Cesarean sections are major surgery. They are way more invasive than say, an appendix or gallbladder removal, and can have consequences that can complicate or even prevent the birth of future children. Sadly, even though the accepted rate of c-sections is around 10-15 percent, our country has a disturbing overall 33 percent c-section rate -- that's one in every three babies born via surgery.
But the problem is, our country has this idea that once a c-section mommy, always a c-section mommy. But if you want to aim for a VBAC (vaginal birth after cesarean) here's what you can do.
- Wait to get pregnant until your body is healed. This can honestly mean a couple years between pregnancies, but it's worth it. Yes, there is an increased risk of uterine rupture with a VBAC, due to scarring. However, this risk is much lower than it's made out to be -- around 2 out of every 100, maximum, though other organizations report significantly lower rates, such as 0.9 percent (less than 1 in every 100). One of the major differences in women who experienced a uterine rupture and other complications was time between pregnancies.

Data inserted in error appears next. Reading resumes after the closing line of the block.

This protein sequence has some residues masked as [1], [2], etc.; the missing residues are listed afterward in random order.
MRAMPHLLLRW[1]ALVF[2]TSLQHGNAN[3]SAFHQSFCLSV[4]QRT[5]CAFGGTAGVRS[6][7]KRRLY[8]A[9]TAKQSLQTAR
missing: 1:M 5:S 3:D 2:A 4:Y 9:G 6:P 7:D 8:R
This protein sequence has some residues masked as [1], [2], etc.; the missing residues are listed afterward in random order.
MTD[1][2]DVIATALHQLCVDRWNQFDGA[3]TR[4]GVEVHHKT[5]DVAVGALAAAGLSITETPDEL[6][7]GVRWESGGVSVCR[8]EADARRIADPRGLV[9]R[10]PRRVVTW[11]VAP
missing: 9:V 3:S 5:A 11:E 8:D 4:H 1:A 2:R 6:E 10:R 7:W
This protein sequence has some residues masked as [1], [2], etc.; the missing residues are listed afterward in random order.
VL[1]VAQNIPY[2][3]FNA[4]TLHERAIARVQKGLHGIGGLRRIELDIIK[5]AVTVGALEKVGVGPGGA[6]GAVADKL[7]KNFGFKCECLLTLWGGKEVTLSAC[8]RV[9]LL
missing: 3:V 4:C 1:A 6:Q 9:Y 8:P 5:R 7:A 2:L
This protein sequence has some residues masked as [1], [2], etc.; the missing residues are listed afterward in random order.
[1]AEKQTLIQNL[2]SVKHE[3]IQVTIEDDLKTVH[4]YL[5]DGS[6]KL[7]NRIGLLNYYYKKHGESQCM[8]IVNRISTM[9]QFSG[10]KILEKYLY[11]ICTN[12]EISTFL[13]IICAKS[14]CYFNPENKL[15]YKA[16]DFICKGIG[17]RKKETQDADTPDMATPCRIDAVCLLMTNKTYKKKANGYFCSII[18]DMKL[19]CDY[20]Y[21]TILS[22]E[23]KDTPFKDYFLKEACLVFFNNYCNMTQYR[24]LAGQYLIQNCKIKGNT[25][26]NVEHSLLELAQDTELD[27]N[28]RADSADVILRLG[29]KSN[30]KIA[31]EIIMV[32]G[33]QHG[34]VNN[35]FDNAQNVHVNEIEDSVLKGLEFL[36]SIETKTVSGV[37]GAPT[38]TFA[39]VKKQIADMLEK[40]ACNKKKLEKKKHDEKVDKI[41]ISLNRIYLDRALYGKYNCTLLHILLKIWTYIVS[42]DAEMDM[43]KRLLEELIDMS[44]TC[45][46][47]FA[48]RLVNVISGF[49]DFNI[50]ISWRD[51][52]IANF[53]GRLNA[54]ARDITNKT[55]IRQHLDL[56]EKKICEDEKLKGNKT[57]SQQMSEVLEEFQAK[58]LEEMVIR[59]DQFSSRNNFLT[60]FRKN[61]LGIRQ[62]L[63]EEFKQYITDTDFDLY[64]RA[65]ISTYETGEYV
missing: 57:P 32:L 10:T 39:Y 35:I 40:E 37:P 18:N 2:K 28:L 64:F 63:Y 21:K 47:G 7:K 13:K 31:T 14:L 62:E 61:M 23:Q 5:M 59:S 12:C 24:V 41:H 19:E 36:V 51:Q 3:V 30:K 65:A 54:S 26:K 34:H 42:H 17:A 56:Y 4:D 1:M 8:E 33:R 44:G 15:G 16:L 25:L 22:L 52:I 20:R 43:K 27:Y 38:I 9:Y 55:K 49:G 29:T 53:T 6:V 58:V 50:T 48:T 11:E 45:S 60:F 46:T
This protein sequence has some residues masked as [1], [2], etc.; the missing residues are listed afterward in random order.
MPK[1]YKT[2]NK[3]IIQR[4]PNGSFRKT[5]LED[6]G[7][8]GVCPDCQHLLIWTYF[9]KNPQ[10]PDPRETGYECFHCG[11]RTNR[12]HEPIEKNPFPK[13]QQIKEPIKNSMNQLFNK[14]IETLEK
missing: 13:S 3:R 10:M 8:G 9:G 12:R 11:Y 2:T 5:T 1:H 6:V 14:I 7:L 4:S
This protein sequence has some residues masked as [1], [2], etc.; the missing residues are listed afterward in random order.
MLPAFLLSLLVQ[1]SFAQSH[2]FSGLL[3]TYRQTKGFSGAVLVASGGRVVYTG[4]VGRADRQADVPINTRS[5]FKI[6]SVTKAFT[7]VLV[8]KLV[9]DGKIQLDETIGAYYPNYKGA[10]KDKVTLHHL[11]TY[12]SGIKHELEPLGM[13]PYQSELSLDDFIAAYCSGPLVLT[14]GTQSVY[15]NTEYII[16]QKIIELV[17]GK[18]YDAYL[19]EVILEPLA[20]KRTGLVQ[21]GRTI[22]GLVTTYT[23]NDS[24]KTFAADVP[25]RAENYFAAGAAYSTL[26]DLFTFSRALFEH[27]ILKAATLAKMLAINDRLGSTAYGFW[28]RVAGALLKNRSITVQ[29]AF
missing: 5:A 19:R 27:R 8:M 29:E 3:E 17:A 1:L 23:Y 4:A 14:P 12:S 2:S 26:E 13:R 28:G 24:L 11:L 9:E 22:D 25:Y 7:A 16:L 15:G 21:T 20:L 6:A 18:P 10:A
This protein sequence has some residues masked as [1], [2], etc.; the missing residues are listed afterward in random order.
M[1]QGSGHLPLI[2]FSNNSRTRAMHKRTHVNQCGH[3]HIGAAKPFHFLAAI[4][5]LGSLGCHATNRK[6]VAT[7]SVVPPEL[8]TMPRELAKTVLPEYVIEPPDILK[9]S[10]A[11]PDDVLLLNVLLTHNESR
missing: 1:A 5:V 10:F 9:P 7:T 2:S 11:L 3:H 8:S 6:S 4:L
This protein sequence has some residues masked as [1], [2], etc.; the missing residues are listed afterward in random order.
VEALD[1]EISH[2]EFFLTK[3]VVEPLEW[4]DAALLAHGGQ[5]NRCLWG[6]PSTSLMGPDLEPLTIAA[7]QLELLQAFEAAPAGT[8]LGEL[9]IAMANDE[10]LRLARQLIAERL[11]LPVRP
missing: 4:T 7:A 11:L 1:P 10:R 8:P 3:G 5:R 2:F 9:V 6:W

- Contact your local International Cesarean Awareness Network (ICAN) group and find out what your state laws are, what hospitals and doctors are VBAC-friendly, and get good resources of people who will help you.
- Aim for an intervention-free birth -- in all the studies about VBAC, the women who had the best outcomes were the ones who went into labor naturally and were allowed to control their pushing as well. Many a study also shows that being induced in any way also majorly ups your risk -- not surprising either, since it forces unnatural and often incredibly strong contractions.
- Talk to other VBAC moms to learn from their experiences. They may have good relaxation tips and coping methods for birth having been there and succeeded.
Now, of course, everyone understands that there are situations when a c-section is necessary, life-saving, but at least 4 out of 5 women who have had previous c-sections can go on to have vaginal births. Sadly, it's not a practice that is sufficiently promoted as much as it should. One surgery does not have to beget another.
Have you had a VBAC or are you considering one?
Image via sohrab arora/Flickr